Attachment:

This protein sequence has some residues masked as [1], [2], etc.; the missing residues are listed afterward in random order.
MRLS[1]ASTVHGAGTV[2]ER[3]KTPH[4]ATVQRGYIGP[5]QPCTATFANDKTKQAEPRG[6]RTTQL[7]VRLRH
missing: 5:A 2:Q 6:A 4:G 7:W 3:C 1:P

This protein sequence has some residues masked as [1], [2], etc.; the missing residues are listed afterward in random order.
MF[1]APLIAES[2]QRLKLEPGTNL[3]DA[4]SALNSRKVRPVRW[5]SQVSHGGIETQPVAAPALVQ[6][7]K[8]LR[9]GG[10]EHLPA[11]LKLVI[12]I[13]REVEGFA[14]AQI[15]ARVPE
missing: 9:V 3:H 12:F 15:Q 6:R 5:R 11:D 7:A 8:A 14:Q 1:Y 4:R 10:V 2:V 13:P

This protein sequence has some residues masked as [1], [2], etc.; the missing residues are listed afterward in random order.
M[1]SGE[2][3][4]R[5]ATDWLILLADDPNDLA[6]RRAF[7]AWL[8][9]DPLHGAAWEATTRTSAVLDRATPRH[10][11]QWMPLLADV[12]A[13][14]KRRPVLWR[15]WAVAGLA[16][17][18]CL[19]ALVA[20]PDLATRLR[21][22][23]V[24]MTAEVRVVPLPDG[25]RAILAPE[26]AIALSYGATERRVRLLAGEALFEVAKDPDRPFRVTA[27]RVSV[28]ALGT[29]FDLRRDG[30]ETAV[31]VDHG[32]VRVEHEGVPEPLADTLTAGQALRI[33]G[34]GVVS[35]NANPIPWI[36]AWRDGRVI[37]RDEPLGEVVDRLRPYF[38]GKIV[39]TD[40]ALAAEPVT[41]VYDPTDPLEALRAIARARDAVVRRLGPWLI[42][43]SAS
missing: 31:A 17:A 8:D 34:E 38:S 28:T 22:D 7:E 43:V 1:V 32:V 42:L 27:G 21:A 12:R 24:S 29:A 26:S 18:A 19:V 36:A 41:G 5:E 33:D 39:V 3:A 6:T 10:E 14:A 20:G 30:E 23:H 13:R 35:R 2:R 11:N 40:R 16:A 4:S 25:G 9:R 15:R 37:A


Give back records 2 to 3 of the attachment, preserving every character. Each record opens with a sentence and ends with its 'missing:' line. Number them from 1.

This protein sequence has some residues masked as [1], [2], etc.; the missing residues are listed afterward in random order.
MF[1]APLIAES[2]QRLKLEPGTNL[3]DA[4]SALNSRKVRPVRW[5]SQVSHGGIETQPVAAPALVQ[6][7]K[8]LR[9]GG[10]EHLPA[11]LKLVI[12]I[13]REVEGFA[14]AQI[15]ARVPE
missing: 9:V 3:H 12:F 15:Q 6:R 5:R 11:D 7:A 8:A 14:Q 1:Y 4:R 10:V 2:V 13:P

This protein sequence has some residues masked as [1], [2], etc.; the missing residues are listed afterward in random order.
M[1]SGE[2][3][4]R[5]ATDWLILLADDPNDLA[6]RRAF[7]AWL[8][9]DPLHGAAWEATTRTSAVLDRATPRH[10][11]QWMPLLADV[12]A[13][14]KRRPVLWR[15]WAVAGLA[16][17][18]CL[19]ALVA[20]PDLATRLR[21][22][23]V[24]MTAEVRVVPLPDG[25]RAILAPE[26]AIALSYGATERRVRLLAGEALFEVAKDPDRPFRVTA[27]RVSV[28]ALGT[29]FDLRRDG[30]ETAV[31]VDHG[32]VRVEHEGVPEPLADTLTAGQALRI[33]G[34]GVVS[35]NANPIPWI[36]AWRDGRVI[37]RDEPLGEVVDRLRPYF[38]GKIV[39]TD[40]ALAAEPVT[41]VYDPTDPLEALRAIARARDAVVRRLGPWLI[42][43]SAS
missing: 31:A 17:A 8:D 34:E 38:S 28:T 22:D 7:E 43:V 1:V 32:V 42:L 27:G 21:A 12:R 24:S 29:A 26:S 18:A 19:V 36:A 41:G 5:E 33:D 39:V 3:A 6:T 10:E 14:A 20:G 30:E 23:H 13:R 35:R 2:R 11:N 40:R 16:A 4:S 25:G 9:R 15:R 37:A